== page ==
Teacher: Together, read each sound to me, then read the whole word.
Students: /s/, /k/, /r/, /ae/, /ch/, 'scratch'
Reviewing our Middle (June) DIBELS benchmark data, after nearly two terms of phonics instruction (albeit disrupted by lockdowns) with our Foundation cohort, our Phoneme Segmentation Fluency (PSF) data is far lower than our Nonsense Word Fluency (NWF) data. But, why wouldn't it be? PSF is an oral-only assessment, and we have not been focusing on oral-only skills with our students. There is growth, but it's not significant. Meanwhile, our Nonsense Word Fluency data (Correct Letter Sounds and Words Read Correctly) data is great with obvious growth between Beginning and Middle benchmarks, and when you're in the business of early reading instruction, that's what matters, isn't it?
Through phonemic awareness instruction within phonics lesson, 69% of our Foundation students at at or above (Core or Core+) the expected level on Correct Letter Sounds (aiming for 80+% by the End benchmark), and 82% are at or above the expected level for Words Read Correctly (aiming for 90+% by the End benchmark).
To lift PSF scores, we could spend less time on the daily phonics lesson, in order to teach oral-only skills, but what would that do to our NWF data and growth? Do we need our students to be expert in oral-only PA tasks as measured by PSF, when the reading data shows they're doing well when it comes to applying these skill in print? I don't think we do.
As an aside, a huge shoutout to our Foundation teachers who are all new to our
phonics instruction approach this year! They are doing such an amazing job!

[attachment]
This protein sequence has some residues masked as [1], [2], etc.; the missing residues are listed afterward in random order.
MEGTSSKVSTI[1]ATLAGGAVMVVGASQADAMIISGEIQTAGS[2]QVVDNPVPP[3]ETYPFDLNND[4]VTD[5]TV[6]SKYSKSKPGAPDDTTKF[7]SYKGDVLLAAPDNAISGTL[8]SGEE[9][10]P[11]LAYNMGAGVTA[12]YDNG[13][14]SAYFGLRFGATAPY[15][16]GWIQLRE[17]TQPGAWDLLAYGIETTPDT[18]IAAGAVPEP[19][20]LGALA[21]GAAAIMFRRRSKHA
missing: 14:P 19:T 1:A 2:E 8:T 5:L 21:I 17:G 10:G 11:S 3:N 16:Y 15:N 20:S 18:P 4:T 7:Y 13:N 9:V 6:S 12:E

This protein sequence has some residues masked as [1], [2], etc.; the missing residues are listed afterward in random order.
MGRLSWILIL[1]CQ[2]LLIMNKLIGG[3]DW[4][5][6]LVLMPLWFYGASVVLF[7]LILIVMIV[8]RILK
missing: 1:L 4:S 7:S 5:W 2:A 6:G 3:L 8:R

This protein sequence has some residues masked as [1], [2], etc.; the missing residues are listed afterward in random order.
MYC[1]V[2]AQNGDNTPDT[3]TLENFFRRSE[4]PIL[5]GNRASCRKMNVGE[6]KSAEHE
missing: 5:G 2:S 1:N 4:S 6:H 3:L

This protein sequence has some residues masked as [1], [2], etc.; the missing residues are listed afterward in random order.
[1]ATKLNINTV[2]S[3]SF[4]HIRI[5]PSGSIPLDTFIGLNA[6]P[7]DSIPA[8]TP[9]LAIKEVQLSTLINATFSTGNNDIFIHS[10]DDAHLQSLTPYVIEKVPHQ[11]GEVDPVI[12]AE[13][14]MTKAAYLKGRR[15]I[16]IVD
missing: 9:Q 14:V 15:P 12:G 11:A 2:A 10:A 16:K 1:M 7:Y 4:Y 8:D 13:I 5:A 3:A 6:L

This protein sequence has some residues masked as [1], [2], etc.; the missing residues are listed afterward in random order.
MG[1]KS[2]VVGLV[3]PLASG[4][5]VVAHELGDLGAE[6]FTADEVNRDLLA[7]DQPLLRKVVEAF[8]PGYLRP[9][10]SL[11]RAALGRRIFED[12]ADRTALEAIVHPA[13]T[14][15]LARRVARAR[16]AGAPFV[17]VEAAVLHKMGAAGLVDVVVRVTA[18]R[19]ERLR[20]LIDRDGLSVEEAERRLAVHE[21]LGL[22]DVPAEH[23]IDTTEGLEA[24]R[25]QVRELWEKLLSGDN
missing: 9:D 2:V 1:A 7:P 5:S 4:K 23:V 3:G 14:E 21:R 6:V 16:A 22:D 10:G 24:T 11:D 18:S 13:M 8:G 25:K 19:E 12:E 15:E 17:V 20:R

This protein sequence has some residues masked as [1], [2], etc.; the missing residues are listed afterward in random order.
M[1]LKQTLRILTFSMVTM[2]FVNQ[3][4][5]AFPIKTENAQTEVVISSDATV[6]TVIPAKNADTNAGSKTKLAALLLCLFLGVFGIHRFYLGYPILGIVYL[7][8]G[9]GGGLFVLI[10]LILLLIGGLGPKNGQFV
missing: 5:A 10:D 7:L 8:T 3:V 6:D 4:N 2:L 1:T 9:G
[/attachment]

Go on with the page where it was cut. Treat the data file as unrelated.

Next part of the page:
Phonemic awareness instruction positively affects word-level reading and spelling abilities and it should be included in early reading instruction. Less is more in that a focus on one or two phonemic awareness skills (e.g., blending and segmenting) will be more effective than focusing on a suite of three or more skills. Phonemic awareness instruction with letters is far more effective for both reading and spelling development than oral-only instruction. We do not need to teach phonemic awareness and phonics separately, and high quality phonics instruction will include frequent and significant opportunities to map speech to print through blending and segmenting practice. Conflating assessment and instruction (Brown et al, 2021) is a real risk. Just because we are assessing a pure skill does not mean we need to teach that pure skill (e.g. DIBELS Phoneme Segmentation Fluency), especially if teaching it in isolated ways will not have the same impact it could have in applied ways.
Making the abstract concrete (e.g., dual-coding) is an effective teaching practice generally, and viewing the phoneme-grapheme connection in this way can really benefit our students.
PS: Read Emeritus Professor Susan Brady's article, 'A 2020 Perspective on Research Findings on Alphabetics (Phoneme Awareness and Phonics): Implications for Instruction (Expanded Version' for a detailed research update and rich explanations.